Cameron Certain was a native of England and when he was young he migrated with his family to Smithville (now Southport), N.C.
His father was a sea captain. Cameron studied music and became a talented piano and organ teacher and he was also a master at dancing.
At the beginning of the War Between the States, a Confederate training camp was located at Smithville and young Cameron volunteered to help entertain the soldiers with music and dancing. When the Sampson Rangers were located there he made a number of friends among them. Cameron decided to enlist in the Confederate Army, but he was a dwarf and could not pass the physical examination. He was accepted into the Confederate Hospital Corps and went with the troops to Virginia during the Peninsular Campaign in the spring of 1862. After the War he wrote at great length about his experiences. I remember seeing and reading his manuscript of experiences, about 40 years ago. At that time it was owned by Miss Ruth Faison Shaw, but probably has been lost. Cameron Certain was present at the battle of Cold Harbor on 27 June 1862 when Lt. Col. Franklin J. Faison of Sampson County was mortally wounded.
After the War he taught piano and organ classes in Faison, Mount Olive and Goldsboro. For a time he lived with Mr. and Mrs. Isham Faison in Faison. He was the Church Organist at the Faison and Goldsboro Presbyterian Churches for a time. He often played for weddings in Faison and Mount Olive. Later, he ran a music school for the village of Turkey, and I well remember seeing the little building in which he taught.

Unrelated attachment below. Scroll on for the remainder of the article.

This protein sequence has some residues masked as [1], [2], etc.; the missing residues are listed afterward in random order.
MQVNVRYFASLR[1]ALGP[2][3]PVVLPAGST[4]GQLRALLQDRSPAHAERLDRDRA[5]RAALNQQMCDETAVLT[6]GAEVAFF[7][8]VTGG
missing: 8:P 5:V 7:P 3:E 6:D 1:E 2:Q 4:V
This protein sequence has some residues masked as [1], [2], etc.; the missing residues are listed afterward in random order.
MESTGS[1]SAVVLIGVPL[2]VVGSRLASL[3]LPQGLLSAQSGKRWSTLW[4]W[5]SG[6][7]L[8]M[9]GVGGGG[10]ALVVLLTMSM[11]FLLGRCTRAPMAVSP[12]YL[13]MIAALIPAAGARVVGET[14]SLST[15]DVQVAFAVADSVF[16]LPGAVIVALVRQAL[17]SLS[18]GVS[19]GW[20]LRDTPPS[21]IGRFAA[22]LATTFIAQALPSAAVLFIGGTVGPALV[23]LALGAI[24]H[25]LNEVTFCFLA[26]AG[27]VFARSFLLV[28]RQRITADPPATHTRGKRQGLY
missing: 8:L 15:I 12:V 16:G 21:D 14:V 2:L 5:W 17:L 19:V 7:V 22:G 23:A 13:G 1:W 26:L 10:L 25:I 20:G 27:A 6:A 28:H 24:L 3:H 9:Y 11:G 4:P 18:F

Cameron Certain could also do tailoring and he made his own clothes. He believed in spiritualism and he occasionally claimed to communicate with the dead. Several times he is said to have seen the images of two Yankee soldiers who were killed and buried under the large magnolia trees in the yard of the Faison Williams house in Faison. Old timers said that ghosts especially liked Spanish moss and magnolia trees and nights of full moon. Cameron claimed to see a ghost one night in Saint Gabriel’s Episcopal Church yard in Faison. Someone asked him what kind of ghost he saw and he replied that it must have been a holy ghost since it was in the churchyard.
In 1901 Cameron Certain died at the home of Mrs. Clara Shine Moore near Warsaw. His last request was that he be buried in an old Faison Cemetery next to his friend Thomas Faison. The hearse was drawn by horses and on the way to the grave the horses ran away, turned the hearse over and the coffin was thrown into a deep ditch. The coffin was placed overnight in the store of Mr. Ed Mann at Turkey and the burial was completed on the following day. For years persons working in the store alone and late at night alleged that they heard the sound of a piano playing classical music coming from the direction of the attic.
Many years later, some coon hunters were hunting and the dogs chased what they thought was a coon into the old Faison Cemetery and as they approached Cameron Certain’s grave they caught sight of a dwarf dressed in a black velvet coat entering the hollow of a giant mulberry tree. The hunters fled and told their neighbors what they had seen. Farm hands plowing near the cemetery at almost dark have related that they had heard the most unusual sounds coming from the direction of the Certain grave.
* From the June 1989 issue of the Huckleberry Historian